Seamless handoffs between nursing homes and skilled nursing facilities are an integral part of care coordination efforts under new payment models — and, in turn, financial success. But new study determines that even when providers have tools to ease patient handoffs, they find them hard to use to achieve their goals — or decline to use them at all.
Health information exchange (HIE) programs are underused at hospitals and local skilled nursing facilities, partly because of workflow barriers and design limitations, according to research published Monday in The American Journal of Managed Care.
The study used data from an audit log that captured HIE use by three SNFs to obtain hospitalization information for 5,487 patients discharged to the SNFs between June 2014 and March 2017. The study also included 16 interviews at the discharging hospital and at the HIE-enabled SNFs.
The SNFs used HIE for 46% of patients for whom it was available, and 29% of patients had records accessed within three days of their discharge from the hospital, according to the findings. HIE use was more likely for new SNF patients, compared with returning ones; it was less likely on weekends and for more complex patients, as measured by number of conditions or length of stay.
The usage patterns varied significantly across SNFs in a single community, the authors noted.
“SNF staff received no training and little instruction regarding how the portal could or should be used to complement these other processes, leading to significant variation in how the portal was used, users’ experiences with the portal, and users’ perceptions of utility,” Dori Cross, Jeffrey McCullough, and Julia Adler-Milstein wrote in the study.
In one SNF, the primary users of the portal were billing staff, who used the system to obtain patient information for Medicare and other payer documentation requirements; in another SNF, the portal was used mainly to help with information gathering about a patient before the patient was discharged to the SNF’s care.
In the third SNF for which audit logs existed, use of the portal was driven by nurse managers and the director of nursing to prepare the appropriate resources for patient needs; that SNF tended to access information prior to or immediately after the patient’s physical arrival.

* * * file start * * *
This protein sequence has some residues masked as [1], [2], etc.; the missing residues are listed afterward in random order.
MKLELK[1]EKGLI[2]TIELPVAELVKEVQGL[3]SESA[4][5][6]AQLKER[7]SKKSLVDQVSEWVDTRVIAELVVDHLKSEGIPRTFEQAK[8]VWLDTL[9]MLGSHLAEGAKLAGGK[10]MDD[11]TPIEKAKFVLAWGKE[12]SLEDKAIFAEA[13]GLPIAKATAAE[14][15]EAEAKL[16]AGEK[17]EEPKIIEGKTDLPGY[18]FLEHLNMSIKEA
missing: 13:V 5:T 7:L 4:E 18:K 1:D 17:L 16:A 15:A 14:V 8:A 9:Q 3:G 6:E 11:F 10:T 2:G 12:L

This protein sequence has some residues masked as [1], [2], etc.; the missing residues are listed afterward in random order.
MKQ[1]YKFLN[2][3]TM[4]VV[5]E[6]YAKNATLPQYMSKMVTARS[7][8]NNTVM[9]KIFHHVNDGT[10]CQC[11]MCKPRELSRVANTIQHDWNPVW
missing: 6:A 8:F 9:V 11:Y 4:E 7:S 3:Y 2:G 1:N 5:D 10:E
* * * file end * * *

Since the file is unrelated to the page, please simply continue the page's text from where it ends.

The fact that use was less likely for complex patients, or for managing transitions when they occur outside traditional business hours, is notable, the authors said.
“This suggests that current HIE infrastructure may not be delivering the value necessary to motivate SNF providers to incorporate system use into existing workflows,” they wrote. “Indeed, qualitative inquiry reveals that nursing and social work documentation from the hospital is critical to supporting postacute care delivery but is often unavailable or difficult to access via the portal.”
Without direction from the hospital, portal usage patterns by SNFs varied greatly. This indicates hospitals and SNFs have to work together to develop policies that clearly state the types of information retrieval and use cases, in addition to providing clarity around when the system can be used, the researchers said. SNFs also should reconsider structural limitations and revisit their workflow design, they noted.
“Current patterns of HIE use by SNFs should not be expected to drive significant improvements in care,” they wrote. “Changing this projection requires adopting a sociotechnical perspective on improving care processes. Hospitals need to engage more actively with SNFs to understand information needs in this setting and organizational constraints (ie, staffing structures, workflows) that challenge care continuity.”